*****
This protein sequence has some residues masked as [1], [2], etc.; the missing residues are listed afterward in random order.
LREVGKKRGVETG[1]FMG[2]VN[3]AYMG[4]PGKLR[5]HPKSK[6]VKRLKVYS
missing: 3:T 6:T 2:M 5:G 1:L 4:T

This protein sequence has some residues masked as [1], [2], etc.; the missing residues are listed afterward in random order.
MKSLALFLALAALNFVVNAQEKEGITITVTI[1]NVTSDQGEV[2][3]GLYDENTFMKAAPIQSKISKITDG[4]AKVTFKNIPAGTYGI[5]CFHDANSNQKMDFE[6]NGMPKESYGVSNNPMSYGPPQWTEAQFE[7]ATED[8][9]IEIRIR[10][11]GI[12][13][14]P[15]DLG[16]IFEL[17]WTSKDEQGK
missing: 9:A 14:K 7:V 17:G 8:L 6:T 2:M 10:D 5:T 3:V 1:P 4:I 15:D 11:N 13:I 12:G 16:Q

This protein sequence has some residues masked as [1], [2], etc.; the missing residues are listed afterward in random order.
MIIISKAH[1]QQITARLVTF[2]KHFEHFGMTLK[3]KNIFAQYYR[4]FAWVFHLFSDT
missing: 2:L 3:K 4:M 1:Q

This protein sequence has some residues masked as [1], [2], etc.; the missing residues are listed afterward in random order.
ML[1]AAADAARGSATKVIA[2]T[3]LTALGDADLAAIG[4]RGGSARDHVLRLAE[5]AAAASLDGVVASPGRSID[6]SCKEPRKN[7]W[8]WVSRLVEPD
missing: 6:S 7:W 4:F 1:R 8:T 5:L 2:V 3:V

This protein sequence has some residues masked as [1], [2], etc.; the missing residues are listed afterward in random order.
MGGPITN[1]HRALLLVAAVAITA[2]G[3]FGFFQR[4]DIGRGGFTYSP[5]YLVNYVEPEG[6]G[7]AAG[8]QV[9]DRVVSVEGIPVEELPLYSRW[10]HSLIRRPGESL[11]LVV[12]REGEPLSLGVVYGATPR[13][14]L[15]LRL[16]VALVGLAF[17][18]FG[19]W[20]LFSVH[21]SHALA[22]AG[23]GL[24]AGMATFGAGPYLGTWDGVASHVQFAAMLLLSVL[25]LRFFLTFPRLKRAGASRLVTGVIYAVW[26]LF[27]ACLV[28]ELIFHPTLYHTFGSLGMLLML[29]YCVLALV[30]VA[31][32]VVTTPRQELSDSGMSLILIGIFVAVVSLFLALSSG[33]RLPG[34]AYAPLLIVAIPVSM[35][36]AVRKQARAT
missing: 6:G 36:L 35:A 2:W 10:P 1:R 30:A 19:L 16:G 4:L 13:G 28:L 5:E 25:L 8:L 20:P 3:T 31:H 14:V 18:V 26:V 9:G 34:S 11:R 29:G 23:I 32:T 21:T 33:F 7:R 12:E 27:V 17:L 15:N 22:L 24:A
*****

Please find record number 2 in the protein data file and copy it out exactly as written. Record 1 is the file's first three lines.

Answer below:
This protein sequence has some residues masked as [1], [2], etc.; the missing residues are listed afterward in random order.
MKSLALFLALAALNFVVNAQEKEGITITVTI[1]NVTSDQGEV[2][3]GLYDENTFMKAAPIQSKISKITDG[4]AKVTFKNIPAGTYGI[5]CFHDANSNQKMDFE[6]NGMPKESYGVSNNPMSYGPPQWTEAQFE[7]ATED[8][9]IEIRIR[10][11]GI[12][13][14]P[15]DLG[16]IFEL[17]WTSKDEQGK
missing: 9:A 14:K 7:V 17:G 8:L 6:T 2:M 10:D 5:T 3:V 1:P 4:I 15:D 11:N 13:I 12:G 16:Q